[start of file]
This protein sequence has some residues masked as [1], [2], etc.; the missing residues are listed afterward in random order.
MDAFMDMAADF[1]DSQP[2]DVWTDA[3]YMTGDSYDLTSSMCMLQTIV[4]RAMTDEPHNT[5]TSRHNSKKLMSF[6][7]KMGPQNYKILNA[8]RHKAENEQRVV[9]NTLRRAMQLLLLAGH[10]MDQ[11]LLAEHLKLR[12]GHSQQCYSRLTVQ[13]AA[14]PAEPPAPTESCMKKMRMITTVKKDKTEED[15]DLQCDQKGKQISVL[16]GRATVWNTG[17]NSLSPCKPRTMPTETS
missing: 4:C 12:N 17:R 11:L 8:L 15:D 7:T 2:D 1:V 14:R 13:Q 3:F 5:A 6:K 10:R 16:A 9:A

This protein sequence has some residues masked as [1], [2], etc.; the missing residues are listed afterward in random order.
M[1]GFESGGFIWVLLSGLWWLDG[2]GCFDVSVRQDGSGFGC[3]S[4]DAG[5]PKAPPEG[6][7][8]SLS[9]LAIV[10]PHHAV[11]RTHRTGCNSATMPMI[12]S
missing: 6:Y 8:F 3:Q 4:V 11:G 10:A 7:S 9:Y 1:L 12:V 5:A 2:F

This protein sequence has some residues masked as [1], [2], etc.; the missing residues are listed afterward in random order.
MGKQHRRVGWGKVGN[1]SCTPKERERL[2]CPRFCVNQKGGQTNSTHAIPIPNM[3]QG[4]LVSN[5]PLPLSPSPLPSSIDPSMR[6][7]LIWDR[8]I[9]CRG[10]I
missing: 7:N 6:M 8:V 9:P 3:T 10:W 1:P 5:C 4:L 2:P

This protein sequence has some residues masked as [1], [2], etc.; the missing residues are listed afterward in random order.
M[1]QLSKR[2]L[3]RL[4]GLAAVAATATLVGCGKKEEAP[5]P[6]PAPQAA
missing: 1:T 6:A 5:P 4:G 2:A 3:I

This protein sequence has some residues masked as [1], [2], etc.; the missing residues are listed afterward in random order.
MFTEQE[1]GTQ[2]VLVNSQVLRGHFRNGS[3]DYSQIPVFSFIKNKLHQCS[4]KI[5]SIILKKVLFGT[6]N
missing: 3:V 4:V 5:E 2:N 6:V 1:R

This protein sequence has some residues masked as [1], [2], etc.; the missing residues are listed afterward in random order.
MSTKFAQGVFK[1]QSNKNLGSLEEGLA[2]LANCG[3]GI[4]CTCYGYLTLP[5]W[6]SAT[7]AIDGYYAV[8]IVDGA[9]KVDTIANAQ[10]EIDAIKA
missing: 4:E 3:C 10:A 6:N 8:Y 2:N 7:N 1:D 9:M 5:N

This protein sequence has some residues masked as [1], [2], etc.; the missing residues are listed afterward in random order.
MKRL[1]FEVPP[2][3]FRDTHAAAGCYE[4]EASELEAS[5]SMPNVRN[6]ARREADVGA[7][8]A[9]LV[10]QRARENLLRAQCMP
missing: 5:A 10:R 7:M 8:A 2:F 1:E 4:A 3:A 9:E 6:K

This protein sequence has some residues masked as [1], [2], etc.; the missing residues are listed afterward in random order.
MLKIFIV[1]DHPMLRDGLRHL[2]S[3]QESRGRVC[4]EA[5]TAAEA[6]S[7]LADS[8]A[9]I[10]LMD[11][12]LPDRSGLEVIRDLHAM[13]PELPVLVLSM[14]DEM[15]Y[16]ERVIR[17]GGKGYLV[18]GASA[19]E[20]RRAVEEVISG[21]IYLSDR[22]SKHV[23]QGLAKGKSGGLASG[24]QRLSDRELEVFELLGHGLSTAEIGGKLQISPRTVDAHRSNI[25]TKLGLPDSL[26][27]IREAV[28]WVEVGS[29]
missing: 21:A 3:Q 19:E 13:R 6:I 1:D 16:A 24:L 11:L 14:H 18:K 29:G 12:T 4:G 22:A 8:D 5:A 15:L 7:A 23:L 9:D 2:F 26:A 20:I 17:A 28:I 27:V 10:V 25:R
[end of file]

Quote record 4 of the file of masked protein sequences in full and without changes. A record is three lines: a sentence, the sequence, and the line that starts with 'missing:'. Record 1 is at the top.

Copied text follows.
This protein sequence has some residues masked as [1], [2], etc.; the missing residues are listed afterward in random order.
M[1]QLSKR[2]L[3]RL[4]GLAAVAATATLVGCGKKEEAP[5]P[6]PAPQAA
missing: 1:T 6:A 5:P 4:G 2:A 3:I